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Few emperors have left behind such a legacy as Marcus Aurelius (121-180) has. Not only did the Roman emperor manage to expand the Empire in his time, he also heavily indulged himself in the art of philosophy. In fact, Marcus Aurelius is now recognised as one of the most influential figureheads of the school of the Stoa; or stoïcism in general. Stoïcism learns us that we ought to not let ourselves float adrift by our emotions, but that we may find contentment within the reasoning of Nature. For today’s inspiration and a stoïc influence on what constitutes a good and content life, let us reflect on an excerpt from his Meditations, a book that I can fully recommend for daily readings.

Book 7: Readings 67 – 70

Reading 67

The way nature has blended you into the compound whole does not prevent you drawing a boundary around yourself and keeping what is your own in your own control. Always remember this: remember too that the happy life depends on very little. And do not think, just because you have given up hope of becoming a philosopher or a scientist, you should therefore despair of a free spirit, integrity, social conscience, obedience to god. It is wholly possible to become a ‘divine man’ without anybody’s recognition.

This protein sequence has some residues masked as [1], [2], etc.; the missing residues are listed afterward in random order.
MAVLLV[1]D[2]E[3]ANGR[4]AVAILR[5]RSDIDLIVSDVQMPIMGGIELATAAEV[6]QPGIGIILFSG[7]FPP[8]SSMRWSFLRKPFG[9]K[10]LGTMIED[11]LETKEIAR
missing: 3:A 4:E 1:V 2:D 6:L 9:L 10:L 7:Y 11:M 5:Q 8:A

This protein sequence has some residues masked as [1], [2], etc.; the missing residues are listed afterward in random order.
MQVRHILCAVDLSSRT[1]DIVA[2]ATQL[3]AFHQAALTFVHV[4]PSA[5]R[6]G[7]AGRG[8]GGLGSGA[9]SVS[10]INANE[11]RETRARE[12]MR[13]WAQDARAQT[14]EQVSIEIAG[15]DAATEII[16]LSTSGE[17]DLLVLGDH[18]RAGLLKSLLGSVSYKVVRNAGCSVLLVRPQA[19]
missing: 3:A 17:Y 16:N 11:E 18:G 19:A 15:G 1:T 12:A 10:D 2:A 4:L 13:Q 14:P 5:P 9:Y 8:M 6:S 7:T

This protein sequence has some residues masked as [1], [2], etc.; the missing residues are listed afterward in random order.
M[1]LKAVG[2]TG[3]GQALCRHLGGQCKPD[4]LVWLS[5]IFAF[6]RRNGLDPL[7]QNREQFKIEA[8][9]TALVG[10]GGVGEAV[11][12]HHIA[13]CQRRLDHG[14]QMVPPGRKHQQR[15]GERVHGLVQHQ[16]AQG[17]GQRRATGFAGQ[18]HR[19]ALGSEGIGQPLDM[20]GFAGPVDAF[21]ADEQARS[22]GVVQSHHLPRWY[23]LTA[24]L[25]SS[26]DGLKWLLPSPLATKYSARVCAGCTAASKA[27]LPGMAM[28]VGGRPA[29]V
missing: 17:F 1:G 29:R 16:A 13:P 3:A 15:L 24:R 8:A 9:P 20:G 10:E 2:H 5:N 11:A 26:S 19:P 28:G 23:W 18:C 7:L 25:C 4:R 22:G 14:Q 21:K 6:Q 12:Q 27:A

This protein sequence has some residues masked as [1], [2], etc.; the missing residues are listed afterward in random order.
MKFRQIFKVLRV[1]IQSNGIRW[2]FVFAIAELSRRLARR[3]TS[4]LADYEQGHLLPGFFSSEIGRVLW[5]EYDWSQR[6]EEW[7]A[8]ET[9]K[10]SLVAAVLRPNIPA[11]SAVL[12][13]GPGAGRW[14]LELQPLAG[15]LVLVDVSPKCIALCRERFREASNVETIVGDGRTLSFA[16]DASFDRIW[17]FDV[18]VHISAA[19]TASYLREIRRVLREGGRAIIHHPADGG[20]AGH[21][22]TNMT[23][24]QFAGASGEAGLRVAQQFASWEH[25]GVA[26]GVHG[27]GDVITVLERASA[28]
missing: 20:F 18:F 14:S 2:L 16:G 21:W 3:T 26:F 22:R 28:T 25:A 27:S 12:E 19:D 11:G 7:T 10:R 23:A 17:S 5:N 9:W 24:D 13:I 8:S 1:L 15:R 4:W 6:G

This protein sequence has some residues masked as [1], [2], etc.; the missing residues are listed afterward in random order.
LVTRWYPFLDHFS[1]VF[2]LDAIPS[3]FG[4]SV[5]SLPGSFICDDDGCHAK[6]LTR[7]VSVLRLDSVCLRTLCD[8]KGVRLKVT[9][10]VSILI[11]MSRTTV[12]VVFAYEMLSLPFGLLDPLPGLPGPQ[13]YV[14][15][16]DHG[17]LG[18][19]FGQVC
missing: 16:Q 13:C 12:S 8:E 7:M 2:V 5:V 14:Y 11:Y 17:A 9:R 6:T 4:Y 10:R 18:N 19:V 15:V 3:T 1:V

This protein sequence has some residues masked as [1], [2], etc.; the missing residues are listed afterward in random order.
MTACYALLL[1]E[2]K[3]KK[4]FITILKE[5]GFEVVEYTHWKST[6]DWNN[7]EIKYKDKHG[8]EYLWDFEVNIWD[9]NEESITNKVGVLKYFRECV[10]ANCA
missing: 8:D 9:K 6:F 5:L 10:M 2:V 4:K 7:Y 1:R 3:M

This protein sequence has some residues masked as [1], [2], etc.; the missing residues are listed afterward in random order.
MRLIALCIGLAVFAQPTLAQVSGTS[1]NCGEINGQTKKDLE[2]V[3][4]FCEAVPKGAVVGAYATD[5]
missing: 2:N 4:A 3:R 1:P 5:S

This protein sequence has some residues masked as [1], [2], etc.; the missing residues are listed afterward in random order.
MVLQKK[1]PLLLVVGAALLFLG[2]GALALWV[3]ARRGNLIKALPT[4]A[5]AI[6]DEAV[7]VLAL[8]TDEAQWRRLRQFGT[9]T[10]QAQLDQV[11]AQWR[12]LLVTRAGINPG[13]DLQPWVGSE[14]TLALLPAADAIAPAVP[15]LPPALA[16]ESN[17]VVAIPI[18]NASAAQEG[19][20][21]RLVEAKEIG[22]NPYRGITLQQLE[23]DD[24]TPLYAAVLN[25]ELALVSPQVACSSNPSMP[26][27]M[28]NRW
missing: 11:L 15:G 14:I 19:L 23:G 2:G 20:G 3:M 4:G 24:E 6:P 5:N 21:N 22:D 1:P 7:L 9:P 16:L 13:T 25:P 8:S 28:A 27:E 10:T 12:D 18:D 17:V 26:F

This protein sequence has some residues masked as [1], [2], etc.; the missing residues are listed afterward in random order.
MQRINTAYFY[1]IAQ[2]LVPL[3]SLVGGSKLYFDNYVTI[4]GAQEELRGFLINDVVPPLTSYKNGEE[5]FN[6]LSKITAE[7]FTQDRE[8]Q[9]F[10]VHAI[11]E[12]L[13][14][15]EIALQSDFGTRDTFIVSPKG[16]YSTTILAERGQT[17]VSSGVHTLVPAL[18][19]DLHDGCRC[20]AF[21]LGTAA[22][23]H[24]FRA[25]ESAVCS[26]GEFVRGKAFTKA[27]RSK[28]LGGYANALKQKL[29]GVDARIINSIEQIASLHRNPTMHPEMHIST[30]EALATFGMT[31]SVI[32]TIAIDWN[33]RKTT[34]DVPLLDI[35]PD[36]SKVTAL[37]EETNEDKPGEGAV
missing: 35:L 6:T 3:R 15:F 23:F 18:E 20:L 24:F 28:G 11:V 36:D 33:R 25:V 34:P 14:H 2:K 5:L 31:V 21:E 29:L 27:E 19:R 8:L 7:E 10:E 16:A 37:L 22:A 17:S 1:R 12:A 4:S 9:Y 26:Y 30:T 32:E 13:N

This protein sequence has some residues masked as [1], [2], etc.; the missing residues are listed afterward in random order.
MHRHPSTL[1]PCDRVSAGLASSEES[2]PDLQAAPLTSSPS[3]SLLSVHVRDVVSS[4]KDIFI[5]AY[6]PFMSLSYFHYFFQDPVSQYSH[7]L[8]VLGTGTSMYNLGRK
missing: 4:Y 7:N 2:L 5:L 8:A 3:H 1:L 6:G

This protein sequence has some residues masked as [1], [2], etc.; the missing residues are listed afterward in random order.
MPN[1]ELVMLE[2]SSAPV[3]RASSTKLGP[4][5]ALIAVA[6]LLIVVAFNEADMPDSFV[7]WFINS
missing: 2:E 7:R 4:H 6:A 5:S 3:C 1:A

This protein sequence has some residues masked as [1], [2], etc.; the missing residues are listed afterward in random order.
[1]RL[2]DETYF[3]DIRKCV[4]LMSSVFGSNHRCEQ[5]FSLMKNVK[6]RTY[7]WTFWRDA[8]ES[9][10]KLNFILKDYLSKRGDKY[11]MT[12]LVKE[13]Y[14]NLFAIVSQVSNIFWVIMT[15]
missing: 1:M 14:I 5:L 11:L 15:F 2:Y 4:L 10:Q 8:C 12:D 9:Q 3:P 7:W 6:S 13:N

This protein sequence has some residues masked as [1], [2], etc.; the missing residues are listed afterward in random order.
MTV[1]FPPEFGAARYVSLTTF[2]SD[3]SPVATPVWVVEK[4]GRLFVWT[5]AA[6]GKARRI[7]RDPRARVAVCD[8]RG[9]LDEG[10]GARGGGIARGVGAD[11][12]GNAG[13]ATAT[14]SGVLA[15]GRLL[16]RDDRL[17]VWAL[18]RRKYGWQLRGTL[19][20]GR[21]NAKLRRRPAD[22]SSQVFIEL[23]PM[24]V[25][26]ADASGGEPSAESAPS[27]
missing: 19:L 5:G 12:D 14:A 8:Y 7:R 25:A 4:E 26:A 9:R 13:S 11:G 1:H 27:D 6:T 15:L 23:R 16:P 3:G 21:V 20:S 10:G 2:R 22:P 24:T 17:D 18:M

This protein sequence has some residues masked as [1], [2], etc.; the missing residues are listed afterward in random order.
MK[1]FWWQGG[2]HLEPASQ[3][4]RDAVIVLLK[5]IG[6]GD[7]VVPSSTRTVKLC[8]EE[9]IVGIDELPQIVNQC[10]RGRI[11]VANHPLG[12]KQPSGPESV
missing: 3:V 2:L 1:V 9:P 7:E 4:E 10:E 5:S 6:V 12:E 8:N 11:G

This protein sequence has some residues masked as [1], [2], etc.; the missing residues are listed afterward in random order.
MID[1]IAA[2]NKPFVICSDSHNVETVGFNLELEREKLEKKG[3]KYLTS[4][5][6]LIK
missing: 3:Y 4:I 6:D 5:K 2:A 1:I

Reading 68

Live through your life without pressure and in the utmost contentment, even if all are clamouring what they will against you, even if wild beasts are tearing off the limbs of this poor lump of a body accreted round you. What in all this prevents the mind from preserving itself in tranquility, in true judgement of circumstance and readiness to use any event submitted to it? So that Judgement says to Circumstance: “This is what you really are however different you may conventionally appear”; and Ready Use says to Event: “I was looking for you. I always take the present moment as raw material for the exercise of rational and social virtue – in short, for the art of man or god.” Because a god or a man can assimilate anything that happens: it will not be new or hard to handle, but familiar and easy.

Reading 69

Perfection of character is this: to live each day as if it were your last, without frenzy, without apathy, without pretence.

Reading 70

The gods, who are free from death, do not resent their need throughout all the length of eternity to tolerate in such numbers such worthless creatures as men: what is more, they even care for them in all sorts of ways. And do you, with the merest time before your own exit, refuse to make the effort – and that when you are one of the worthless creatures yourself?